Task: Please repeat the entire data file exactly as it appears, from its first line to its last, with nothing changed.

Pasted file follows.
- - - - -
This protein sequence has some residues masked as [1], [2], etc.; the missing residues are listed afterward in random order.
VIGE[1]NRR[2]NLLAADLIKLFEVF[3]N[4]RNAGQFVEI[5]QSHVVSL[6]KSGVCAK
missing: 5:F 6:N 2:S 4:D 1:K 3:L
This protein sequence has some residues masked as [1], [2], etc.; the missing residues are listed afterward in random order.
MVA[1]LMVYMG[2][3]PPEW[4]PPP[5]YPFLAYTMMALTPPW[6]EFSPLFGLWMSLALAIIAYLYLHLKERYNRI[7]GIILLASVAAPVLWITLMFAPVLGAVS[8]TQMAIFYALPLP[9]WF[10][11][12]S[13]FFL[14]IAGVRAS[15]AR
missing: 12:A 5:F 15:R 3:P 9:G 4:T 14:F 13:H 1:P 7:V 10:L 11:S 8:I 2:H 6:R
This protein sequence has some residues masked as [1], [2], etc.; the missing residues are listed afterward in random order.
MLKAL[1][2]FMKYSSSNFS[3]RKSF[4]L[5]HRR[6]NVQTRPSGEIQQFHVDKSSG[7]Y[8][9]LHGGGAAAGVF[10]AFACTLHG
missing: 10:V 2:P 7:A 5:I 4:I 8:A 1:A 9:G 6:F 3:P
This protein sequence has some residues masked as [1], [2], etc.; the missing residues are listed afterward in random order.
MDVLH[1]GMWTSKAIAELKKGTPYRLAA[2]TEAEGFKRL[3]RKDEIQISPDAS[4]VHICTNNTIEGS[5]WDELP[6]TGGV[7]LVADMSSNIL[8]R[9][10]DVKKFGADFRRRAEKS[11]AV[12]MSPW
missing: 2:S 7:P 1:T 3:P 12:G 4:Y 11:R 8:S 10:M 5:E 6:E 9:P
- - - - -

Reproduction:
This protein sequence has some residues masked as [1], [2], etc.; the missing residues are listed afterward in random order.
VIGE[1]NRR[2]NLLAADLIKLFEVF[3]N[4]RNAGQFVEI[5]QSHVVSL[6]KSGVCAK
missing: 5:F 6:N 2:S 4:D 1:K 3:L
This protein sequence has some residues masked as [1], [2], etc.; the missing residues are listed afterward in random order.
MVA[1]LMVYMG[2][3]PPEW[4]PPP[5]YPFLAYTMMALTPPW[6]EFSPLFGLWMSLALAIIAYLYLHLKERYNRI[7]GIILLASVAAPVLWITLMFAPVLGAVS[8]TQMAIFYALPLP[9]WF[10][11][12]S[13]FFL[14]IAGVRAS[15]AR
missing: 12:A 5:F 15:R 3:P 9:G 4:T 14:F 13:H 1:P 7:V 10:L 11:S 8:I 2:H 6:R
This protein sequence has some residues masked as [1], [2], etc.; the missing residues are listed afterward in random order.
MLKAL[1][2]FMKYSSSNFS[3]RKSF[4]L[5]HRR[6]NVQTRPSGEIQQFHVDKSSG[7]Y[8][9]LHGGGAAAGVF[10]AFACTLHG
missing: 10:V 2:P 7:A 5:I 4:I 8:A 1:A 9:G 6:F 3:P
This protein sequence has some residues masked as [1], [2], etc.; the missing residues are listed afterward in random order.
MDVLH[1]GMWTSKAIAELKKGTPYRLAA[2]TEAEGFKRL[3]RKDEIQISPDAS[4]VHICTNNTIEGS[5]WDELP[6]TGGV[7]LVADMSSNIL[8]R[9][10]DVKKFGADFRRRAEKS[11]AV[12]MSPW
missing: 2:S 7:P 1:T 3:P 12:G 4:Y 11:R 8:S 10:M 5:E 6:E 9:P